The Interior Ministry explained that Minister Deri rejected the proposals because the municipalities did not satisfactorily explain why it was necessary to open the businesses on Shabbat. The municipalities maintain that the residents of each city should decide which businesses should be open on Shabbat, in what neighborhoods, and under what regulations.
In August, another Shabbbat controversy erupted when the Minister of Transportation requested to approve the closure of the Ayalon Freeway in Tel Aviv to build a bridge over the highway. This project was far along in its planning stages and had already received all the required government approvals.
But, when they announced that the work would require closing the freeway on the weekend, the ultra-Orthodox parties threatened a coalition crisis if the work on Shabbat was approved. These threats also led to more criticism from the general non-religious public. The Minister of Transportation, Yisrael Katz, submitted to the pressure and announced that the construction would be stopped altogether.
In August, the IDF published a list of 80 civilian institutions that the army had contracted to give lectures and facilitate various activities for soldiers. Most of the organizations the army has authorized to lecture and educate soldiers on “Jewish identity” are Orthodox; some of these organizations even have a declared goal to make secular soldiers religious. The educational activities authorized for junior officers are to be provided by three or four Orthodox organizations and no pluralistic organizations. For platoon commanders and officers of higher ranks, one pluralistic organization has been approved. The activities of two other pluralistic organizations — Bina and the religious seminary at Oranim — were restricted to captains and lieutenant colonels, respectively. A source at the IDF told reporters that the pluralistic position is seen as too complicated for the soldiers, while the Orthodox organizations do not pose such a problem.
In September the Jerusalem District Court declared that the Ultra-Orthodox Kol Berama radio station’s policy to exclude women from the airwaves is illegal, and fined them NIS 1 million ($280,000). This is the final ruling on a six year class action law suit against the radio station, brought by Kolech, an organization for Orthodox women and the Religious Action Center of the Reform movement. In previous proceedings the courts had approved the class action suit and accepted Kolech as a representative for the Ultra-Orthodox women, in absence of a woman willing to come out publicly against the radio station. But, when they announced that the work would require closing the freeway on the weekend, the ultra-Orthodox parties threatened a coalition crisis if the work on Shabbat was approved. These threats also led to more criticism from the general non-religious public. The Minister of Transportation, Yisrael Katz, submitted to the pressure and announced that the construction would be stopped altogether.
In September, the Ultra-Orthodox Agudat Yisrael party (part of the United Torah Judaism alliance) announced that it will remove an article in its charter stipulating that only men can join the party and participate as candidates in local and national elections.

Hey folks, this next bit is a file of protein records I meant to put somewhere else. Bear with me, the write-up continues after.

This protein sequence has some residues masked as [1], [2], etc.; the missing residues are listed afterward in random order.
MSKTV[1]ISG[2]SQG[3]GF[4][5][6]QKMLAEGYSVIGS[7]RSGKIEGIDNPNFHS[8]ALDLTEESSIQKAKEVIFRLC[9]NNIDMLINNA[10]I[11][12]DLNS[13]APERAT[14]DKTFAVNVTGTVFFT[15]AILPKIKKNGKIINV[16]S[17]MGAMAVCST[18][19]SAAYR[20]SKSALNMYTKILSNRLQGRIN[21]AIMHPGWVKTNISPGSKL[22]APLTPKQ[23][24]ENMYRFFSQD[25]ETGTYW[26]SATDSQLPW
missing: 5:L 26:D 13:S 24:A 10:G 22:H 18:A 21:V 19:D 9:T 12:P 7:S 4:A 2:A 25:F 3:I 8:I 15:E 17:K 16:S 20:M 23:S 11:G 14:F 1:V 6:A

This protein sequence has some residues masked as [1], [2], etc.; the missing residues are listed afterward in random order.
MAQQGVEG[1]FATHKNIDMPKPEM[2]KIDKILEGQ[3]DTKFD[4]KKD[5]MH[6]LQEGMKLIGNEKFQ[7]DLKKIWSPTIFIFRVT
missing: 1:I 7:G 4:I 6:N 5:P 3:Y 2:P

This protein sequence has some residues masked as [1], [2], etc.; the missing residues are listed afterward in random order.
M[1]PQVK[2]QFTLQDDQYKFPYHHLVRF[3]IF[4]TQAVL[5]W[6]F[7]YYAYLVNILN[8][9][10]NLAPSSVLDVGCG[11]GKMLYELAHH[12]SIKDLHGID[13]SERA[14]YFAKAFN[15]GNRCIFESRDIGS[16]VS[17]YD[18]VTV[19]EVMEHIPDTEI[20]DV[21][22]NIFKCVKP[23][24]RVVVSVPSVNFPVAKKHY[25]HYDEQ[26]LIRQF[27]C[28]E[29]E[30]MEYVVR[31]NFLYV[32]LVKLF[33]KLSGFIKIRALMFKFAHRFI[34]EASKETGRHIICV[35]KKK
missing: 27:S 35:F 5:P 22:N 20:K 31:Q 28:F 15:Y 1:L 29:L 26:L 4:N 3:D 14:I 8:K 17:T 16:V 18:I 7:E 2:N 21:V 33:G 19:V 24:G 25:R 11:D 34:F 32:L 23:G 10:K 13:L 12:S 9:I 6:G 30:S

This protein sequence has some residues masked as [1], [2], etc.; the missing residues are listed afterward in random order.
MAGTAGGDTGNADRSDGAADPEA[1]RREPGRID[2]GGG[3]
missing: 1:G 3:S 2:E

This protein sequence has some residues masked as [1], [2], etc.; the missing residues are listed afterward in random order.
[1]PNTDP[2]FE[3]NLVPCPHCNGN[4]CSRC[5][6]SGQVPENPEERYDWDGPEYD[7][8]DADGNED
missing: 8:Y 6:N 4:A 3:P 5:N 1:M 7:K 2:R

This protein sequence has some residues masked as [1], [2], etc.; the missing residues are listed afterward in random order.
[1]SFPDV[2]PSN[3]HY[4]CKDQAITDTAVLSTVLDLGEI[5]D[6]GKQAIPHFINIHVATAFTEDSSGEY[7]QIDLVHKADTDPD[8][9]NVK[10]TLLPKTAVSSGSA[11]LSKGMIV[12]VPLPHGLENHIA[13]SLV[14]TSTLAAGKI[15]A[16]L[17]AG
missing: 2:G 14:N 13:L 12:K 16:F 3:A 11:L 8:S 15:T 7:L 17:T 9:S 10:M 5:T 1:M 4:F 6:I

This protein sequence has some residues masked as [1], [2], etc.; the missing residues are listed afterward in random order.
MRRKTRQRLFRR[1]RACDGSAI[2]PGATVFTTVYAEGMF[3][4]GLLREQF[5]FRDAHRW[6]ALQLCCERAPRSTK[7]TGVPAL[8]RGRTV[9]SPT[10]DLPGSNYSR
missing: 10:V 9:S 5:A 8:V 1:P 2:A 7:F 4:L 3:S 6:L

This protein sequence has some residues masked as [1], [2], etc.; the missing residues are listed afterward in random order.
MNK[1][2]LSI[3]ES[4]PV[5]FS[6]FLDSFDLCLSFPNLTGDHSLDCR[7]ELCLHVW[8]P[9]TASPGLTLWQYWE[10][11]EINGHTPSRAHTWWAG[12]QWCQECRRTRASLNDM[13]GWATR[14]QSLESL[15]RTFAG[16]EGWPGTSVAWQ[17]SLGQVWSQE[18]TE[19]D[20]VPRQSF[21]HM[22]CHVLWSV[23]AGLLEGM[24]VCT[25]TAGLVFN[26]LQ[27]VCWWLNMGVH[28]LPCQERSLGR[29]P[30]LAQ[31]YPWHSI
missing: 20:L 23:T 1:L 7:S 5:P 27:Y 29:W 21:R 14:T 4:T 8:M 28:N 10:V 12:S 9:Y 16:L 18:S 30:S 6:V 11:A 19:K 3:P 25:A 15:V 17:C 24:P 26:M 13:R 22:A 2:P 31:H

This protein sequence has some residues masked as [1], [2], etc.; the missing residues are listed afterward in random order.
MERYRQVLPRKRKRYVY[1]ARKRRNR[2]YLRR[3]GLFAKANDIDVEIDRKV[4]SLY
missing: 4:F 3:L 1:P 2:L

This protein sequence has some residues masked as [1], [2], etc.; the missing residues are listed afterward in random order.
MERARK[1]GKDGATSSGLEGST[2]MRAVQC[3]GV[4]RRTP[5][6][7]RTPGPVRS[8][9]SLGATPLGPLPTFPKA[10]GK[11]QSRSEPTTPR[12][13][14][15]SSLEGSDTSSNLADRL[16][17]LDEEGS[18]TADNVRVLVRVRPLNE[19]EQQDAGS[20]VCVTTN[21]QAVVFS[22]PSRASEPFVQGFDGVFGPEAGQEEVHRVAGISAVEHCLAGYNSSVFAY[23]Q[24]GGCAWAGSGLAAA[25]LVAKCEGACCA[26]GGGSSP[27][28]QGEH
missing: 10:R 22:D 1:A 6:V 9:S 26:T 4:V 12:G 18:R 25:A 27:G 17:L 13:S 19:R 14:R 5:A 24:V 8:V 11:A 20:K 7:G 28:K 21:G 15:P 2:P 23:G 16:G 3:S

This change was in response to the Supreme Court’s ruling earlier this summer that recommended they consider such a change. In July, the Supreme Court held a hearing on a petition by a number of women’s organizations and Ultra-Orthodox women that demanded the Ultra-Orthodox party allow women to run for political office. A petition was also filed against Shas, which has a similar clause in its charter. While it is certainly a symbolic victory, it is unclear what real effect this change will have, since its charter gives a council of rabbis the power to decide which candidates are appointed to the Knesset.
In October Yisrael Hofsheet (iRep grantee) published the first ever Free Cities Index which rates municipalities based on the diversity of religious services available, such as availability of public transportation on Shabbat and their treatment of the LGBT, Reform and Conservative communities. In the October 2018 municipal elections in many cities the local secular civil groups organized as political groups and were able to win sits in the local council previously held by religious parties. In some cities, such as Petah Tikva, Nes Tziona and Kiryat Motzkin, the higher voter turnout eliminated the religious party Habayit Hayehudi altogether, due to the higher votes required per seat. In addition, more women ran for office and were elected, including the dramatic win in Beit Shemesh of Aliza Bloch, an Orthodox woman who ran against the Ultra-Orthodox block.
In October, the issue of gay men’s eligibility for surrogacy came up once again in the Knesset and again the bill was rejected. The issue first arose in the Knesset the prior July, leading to a heated public debate. At that time, PM Netanyahu declared his support for the bill but then voted against that clause drawing the outrage of the LGBT community. When the issue returned to the Knesset, Netanyahu was criticized again for voting against the bill, claiming a lack of support. This led to additional condemnation from LGBT rights groups who contended that the PM could have advanced the legislation with the help of the opposition, had Netanyahu been willing to challenge his Ultra-Orthodox coalition partners.